An Uber ride during Diwali and what I learnt about apps that can’t be used by millions


By Harsimran Julka

This is Diwali season in India – the festival of lights, gifts, and joy, when migrants from all over come back home. And I am in an Uber cab in Delhi. The person I am pooling with is wearing sunglasses. It’s about nine in the night.

He is talking to someone on his mobile phone, consoling her, saying that he will be there for her. After his call gets over, I suddenly hear strange voices in the cab. He is hearing WhatsApp and Facebook messages, sticking his Android phone to his cheek, close to his ear.

I glance at his phone’s lit screen. Foodpanda, Gmail, Flipkart, WhatsApp, Facebook, Ola, Google Drive, and of course Uber. I notice that he did not see me looking.

I hear all those motivational messages – the usual forwards – on his WhatsApp, being read rapidly by an American-accented male voice. “It’s a wonder you can decode the language when it is in a foreign accent. That too when it is playing super fast,” I remark, breaking the ice between us.

“It has become a habit now,” he says. I address him as Hemant — the name displaying on the UberPool app.

“I am Raman. Hemant is just an alias to earn another free ride with Uber. I created a fake account,” he tells me.

Then I learn that Raman a.k.a Hemant is a graduate of St Stephen’s College in Delhi, who got picked up by the Uber cab from Corporation Bank, where he works, near Connaught Place. Raman is visually challenged.

The security guard from the bank helped him board the Uber, the driver told me, later.

My favorite app

“Which is your favourite app?,” I ask.

“Uber is one of the most accessible,” he tells me. His Android speech reader can easily read the buttons on the Uber app.

Uber, ride-hailing, transportation

Image uses photo from Pexels.

“What about Ola?,” I ask.

“There is a challenge with Ola and some other apps. They make ‘stars’ to rate drivers and don’t write text at the bottom  –  I can’t read. We cannot rate the driver,” he says.

In most apps, a new ride or booking cannot take place if you haven’t rated your previous driver or service provider.

“App makers should remember us as well. I have written multiple times to Ola asking for their developers to make the app accessible to all. There has been no reply,” he tells me.

The cab passes by Lutyens’ Delhi zone. This is where the most powerful of Delhi live – an area lined with bungalows. “Houses are getting lit up. There will be a Diwali mela here soon,“ I tell him. “We are crossing the Oberoi Hotel flyover,” I relay to him as we travel.

“Yes, the Diwali mela by the school children of Blind Relief Association. That’s where I am from. I studied there till class twelve,” Raman tells me. I could sense his heart fill with nostalgia.

We go back to talking about apps.

The problem of Captcha

“What about Facebook and WhatsApp?” I ask.

“On WhatsApp, I don’t know if a friend of mine has seen my message. WhatsApp displays a blue tick. But my Android speech reader cannot read symbols,” Raman tells me.

Another big challenge with many apps is the ‘captcha,’ which makes them unusable by millions around the world. India is home to about 15 million of the 39 million visually impaired people in the world.

Facebook asks users to read captcha and so does Google, when you forget your account details. But they forget that about 39 million people in the world can’t.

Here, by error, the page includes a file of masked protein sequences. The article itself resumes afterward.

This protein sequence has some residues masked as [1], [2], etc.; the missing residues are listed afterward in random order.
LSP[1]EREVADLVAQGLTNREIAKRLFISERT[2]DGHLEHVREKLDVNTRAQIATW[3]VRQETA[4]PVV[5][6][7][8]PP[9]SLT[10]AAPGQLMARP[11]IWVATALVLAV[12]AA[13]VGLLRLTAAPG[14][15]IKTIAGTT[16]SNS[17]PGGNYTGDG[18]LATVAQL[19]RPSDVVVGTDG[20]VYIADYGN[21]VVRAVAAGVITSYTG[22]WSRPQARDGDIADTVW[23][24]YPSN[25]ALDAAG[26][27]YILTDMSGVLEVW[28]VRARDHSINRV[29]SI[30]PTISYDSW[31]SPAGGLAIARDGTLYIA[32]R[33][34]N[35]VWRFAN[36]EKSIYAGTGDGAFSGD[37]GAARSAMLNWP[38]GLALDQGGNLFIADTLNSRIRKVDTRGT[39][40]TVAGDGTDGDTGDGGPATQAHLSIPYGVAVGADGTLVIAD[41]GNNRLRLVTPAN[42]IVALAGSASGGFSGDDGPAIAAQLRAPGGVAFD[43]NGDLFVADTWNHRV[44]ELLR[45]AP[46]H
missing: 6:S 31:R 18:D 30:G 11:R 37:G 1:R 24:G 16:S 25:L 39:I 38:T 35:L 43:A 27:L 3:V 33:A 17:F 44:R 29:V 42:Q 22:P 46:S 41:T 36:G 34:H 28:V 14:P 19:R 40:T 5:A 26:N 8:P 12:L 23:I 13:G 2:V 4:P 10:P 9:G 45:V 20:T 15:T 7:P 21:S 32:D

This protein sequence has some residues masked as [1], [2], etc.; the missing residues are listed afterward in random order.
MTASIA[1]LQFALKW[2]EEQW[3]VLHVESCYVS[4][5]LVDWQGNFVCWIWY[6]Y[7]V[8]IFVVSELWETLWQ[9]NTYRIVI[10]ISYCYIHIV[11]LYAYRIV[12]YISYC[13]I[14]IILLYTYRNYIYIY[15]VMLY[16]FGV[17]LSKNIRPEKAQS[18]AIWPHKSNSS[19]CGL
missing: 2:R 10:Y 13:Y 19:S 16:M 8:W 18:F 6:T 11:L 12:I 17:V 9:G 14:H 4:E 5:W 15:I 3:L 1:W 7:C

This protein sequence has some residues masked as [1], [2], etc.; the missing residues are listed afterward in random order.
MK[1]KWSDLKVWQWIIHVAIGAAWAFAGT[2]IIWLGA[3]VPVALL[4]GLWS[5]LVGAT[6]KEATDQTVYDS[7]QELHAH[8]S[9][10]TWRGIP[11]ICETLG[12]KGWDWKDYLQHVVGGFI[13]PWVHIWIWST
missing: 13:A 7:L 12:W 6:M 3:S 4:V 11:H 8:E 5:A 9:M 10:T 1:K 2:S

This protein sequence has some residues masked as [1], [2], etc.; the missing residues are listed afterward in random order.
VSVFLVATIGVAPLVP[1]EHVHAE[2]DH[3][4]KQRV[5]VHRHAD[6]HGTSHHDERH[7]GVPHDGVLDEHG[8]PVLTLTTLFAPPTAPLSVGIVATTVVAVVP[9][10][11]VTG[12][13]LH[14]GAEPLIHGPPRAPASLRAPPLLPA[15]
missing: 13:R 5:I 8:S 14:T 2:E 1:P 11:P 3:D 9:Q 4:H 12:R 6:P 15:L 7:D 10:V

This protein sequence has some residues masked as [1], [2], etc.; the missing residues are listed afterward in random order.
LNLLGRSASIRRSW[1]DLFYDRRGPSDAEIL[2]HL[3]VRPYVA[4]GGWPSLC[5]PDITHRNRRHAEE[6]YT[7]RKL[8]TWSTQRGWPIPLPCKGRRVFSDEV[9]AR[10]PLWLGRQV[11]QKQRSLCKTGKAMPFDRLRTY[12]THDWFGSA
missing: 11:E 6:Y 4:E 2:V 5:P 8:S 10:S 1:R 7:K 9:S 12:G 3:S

Photo credit: Fred Miller.

“If you make a captcha mandatory for logging into a Facebook or an internet banking account, we can’t use the app,” Raman tells me.

In India, HDFC Bank uses captcha. Indian Railways provides a customised app for the specially abled, to let them book train rides.

When apps become #NotOkay

Accessible apps write the sign ‘Ok’ on the buttons.

“Some apps just make an enter symbol instead of writing ‘OK’. I can’t use that,” he says. The cab passes by the Dargah of Hazrat Nizamuddin, a Sufi saint. Raman senses the mosque is nearby from the hum of the devout.

“Please go straight, he tells the driver.”

As we turn into Jangpura, there is a traffic jam, perhaps due to the weekend Diwali shoppers.


Photo credit: Ondasderuido.

“Do you buy online,” I ask.

“Yes, I do. My suggestion to ecommerce companies is to write ‘Buy’ on their buttons rather than just making a cart symbol. I use both Flipkart and Amazon,” Raman tells me.

As we pass by a Diwali bazaar, he can sense the bylanes. Sounds of a temple bell nearby, the smell of a dairy shop, and the bark of a familiar dog. “There is a park on your left,” he tells the driver.

“You’ve reached your destination,” Google navigation announces to the driver.

“Can you please hold my hand?,” he asks me.

I get out of the cab and hold his hand. He guides me.

We struggle through the crowded Diwali bazaar. The shopkeepers are selling gold-painted earthen lamps, red and yellow candles, and strings of artificial flowers in various hues. Chinese lanterns are a favorite, it seems. Blue, pink, and purple. Lanterns shaped as orange flowers hang from makeshift bamboo canes. Gods have found their place too in the bazaar. Idols of Ganesha and Lakshmi are stacked in rows.


Photo credit: Pixabay.

Strings of yellow LED bulbs light up the bazaar. Rockets, wheels, torches, sparklers, and fountains  –  fireworks of all varieties are in full display. Kids are seen arguing with parents at cracker shops. The shopkeepers gaze at us and then turn a blind eye. The hordes press against us. We get split twice. I go back to search for Raman and hold his hand again.

“There will be a motorcycle near a staircase at the end of the lane,” he remarks.

“Yes, I can see it,” I reply. “Should I escort you up?”

“No. I am fine. Thank you,” he says, grabbing a railing on the staircase.

  • An earlier version of this article appeared on Medium.

The article was published in techniasia